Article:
What is Dietary Fiber?
Our Evolving Understanding of Fiber
Advancements in Fiber Testing Methods
Earlier this year, Q1 held their 6th Annual Food Labeling Conference in Arlington, Virginia, where over one hundred representatives of the food industry gathered to discuss evolving regulatory issues within the food world. In today’s fast track to launch environment and short product lifecycles, organizations are challenged by the slow movement of supporting regulations and are forced to make calculated risks to satisfy their ever-demanding consumers. There were many excellent discussions and presenters at this conference, but they all had a basic theme that can be summarized in five key takeaways: Continue Reading
The evolving regulatory and consumer demands for “healthy” products with “clean labels” are challenging food and beverage manufacturers in North America. How can sugar, sodium and fat levels be reduced in products in order to meet public health goals, yet the products still retain a “crave-able” flavor and texture to satisfy consumer expectations?
When you take a look at a packaged food in the United States and compare it to one from Canada, it’s more than just the dual languages that are displayed that make the Canadian market unique from their southern friends. Let’s discuss a few of these not so obvious differences that you need to consider when producing or marketing your product in Canada.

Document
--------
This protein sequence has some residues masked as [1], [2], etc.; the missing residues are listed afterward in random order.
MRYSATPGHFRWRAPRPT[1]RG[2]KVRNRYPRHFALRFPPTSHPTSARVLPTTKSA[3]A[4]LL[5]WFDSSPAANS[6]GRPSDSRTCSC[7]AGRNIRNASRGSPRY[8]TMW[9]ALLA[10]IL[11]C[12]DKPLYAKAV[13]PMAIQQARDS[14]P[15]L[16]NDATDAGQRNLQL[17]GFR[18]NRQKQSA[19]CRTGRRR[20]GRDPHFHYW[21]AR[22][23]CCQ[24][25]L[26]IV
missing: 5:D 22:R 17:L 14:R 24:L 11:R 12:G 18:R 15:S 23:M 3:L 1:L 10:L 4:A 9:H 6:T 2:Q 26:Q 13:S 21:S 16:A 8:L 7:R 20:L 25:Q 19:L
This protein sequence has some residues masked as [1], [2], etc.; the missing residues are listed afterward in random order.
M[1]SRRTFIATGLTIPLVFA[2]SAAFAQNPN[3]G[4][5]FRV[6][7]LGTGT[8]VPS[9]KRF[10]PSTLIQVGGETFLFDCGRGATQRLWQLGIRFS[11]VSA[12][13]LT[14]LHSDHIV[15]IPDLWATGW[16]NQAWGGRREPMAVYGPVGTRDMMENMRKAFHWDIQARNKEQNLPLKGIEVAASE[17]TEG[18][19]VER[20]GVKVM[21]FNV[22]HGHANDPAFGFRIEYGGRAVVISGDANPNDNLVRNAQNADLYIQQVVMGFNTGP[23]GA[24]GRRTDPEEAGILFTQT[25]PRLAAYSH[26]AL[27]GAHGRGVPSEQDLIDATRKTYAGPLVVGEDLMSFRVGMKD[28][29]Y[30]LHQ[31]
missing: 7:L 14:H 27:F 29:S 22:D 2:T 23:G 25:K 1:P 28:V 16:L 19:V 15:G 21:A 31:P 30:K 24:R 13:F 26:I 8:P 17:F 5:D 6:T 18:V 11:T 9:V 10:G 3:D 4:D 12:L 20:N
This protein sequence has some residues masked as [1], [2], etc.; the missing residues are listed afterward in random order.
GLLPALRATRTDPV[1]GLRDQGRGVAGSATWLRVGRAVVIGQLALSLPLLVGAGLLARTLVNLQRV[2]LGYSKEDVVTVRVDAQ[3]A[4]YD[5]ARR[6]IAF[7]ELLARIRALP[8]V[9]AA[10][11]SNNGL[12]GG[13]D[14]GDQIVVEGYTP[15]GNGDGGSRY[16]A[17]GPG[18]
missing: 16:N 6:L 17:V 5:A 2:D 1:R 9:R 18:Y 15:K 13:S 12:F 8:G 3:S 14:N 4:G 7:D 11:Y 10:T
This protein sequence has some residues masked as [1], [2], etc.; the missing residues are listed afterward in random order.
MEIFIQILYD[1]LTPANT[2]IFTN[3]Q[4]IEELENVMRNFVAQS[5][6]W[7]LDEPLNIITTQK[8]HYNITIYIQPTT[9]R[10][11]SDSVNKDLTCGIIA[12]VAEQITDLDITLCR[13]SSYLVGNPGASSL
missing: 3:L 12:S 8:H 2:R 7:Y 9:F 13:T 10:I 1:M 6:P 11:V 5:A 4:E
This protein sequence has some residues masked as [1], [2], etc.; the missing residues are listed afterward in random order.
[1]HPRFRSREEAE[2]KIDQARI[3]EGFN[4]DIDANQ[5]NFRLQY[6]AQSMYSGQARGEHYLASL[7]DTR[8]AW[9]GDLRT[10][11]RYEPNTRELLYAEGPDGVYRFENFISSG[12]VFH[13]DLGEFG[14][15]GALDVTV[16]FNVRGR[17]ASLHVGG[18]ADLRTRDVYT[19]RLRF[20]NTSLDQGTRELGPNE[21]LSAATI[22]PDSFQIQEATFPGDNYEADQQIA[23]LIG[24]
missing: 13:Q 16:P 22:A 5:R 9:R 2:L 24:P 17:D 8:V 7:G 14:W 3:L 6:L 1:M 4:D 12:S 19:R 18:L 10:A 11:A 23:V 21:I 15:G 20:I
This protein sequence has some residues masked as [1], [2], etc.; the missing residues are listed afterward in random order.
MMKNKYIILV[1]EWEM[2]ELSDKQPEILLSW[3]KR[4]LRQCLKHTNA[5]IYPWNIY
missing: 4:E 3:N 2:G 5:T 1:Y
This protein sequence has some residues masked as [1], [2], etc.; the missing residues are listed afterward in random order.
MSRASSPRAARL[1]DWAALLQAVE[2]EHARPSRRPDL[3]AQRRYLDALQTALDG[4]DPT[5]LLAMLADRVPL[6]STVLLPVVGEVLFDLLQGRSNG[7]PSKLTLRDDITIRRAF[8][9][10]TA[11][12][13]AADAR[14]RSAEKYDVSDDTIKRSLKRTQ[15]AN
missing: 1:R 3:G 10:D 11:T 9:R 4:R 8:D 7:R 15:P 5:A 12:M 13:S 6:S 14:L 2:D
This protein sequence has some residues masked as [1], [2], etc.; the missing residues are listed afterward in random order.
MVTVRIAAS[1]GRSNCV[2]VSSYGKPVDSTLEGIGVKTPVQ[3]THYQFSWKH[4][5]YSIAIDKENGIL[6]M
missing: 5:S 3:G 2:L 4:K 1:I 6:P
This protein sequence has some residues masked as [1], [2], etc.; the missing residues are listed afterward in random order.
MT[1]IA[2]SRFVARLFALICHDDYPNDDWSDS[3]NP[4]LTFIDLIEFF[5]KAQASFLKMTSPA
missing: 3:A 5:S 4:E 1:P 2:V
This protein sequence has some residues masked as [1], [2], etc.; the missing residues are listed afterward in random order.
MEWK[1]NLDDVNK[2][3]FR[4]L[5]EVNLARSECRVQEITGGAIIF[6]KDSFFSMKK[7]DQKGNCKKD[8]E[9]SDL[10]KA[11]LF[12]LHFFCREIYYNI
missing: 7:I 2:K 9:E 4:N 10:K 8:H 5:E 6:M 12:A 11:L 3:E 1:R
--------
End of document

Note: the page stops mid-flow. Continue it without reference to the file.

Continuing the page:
In the United States, two different regulatory organizations oversee food labeling for different product types. The first post in our blog series broke down which food products fall under the labeling jurisdiction for the United States Department of Agriculture (USDA) and the Food and Drug Administration (FDA), as well as how the above affects a product’s statement of identity. Now that we’ve established that base, we will delve deeper into the various differences between USDA and FDA food labeling, from the way nutrition claims are handled to safe handling instructions and everything in between. Below are six essential differences between food labeling guidelines for the two regulatory bodies:
The claims and information on a product’s label allow customers to make informed purchasing decisions. However, consumers may not realize when choosing between a frozen veggie or sausage pizza that the information on the labels for these two similar products is actually regulated by two different government agencies.
The United States Department of Agriculture (USDA) and the Food and Drug Administration (FDA) oversee labeling for food items sold in the United States. The labels on products regulated by these two entities do share many common features, such as a statement of identity, net quantity declaration, nutrition label, ingredient statement and responsible party information. However, there are some differences in the information found on their respective labels. As part one of our two-part series on the differences between USDA and FDA labeling requirements, let’s examine the overlapping product categories and how the statement of identity can vary based on which entity oversees your product type. Continue Reading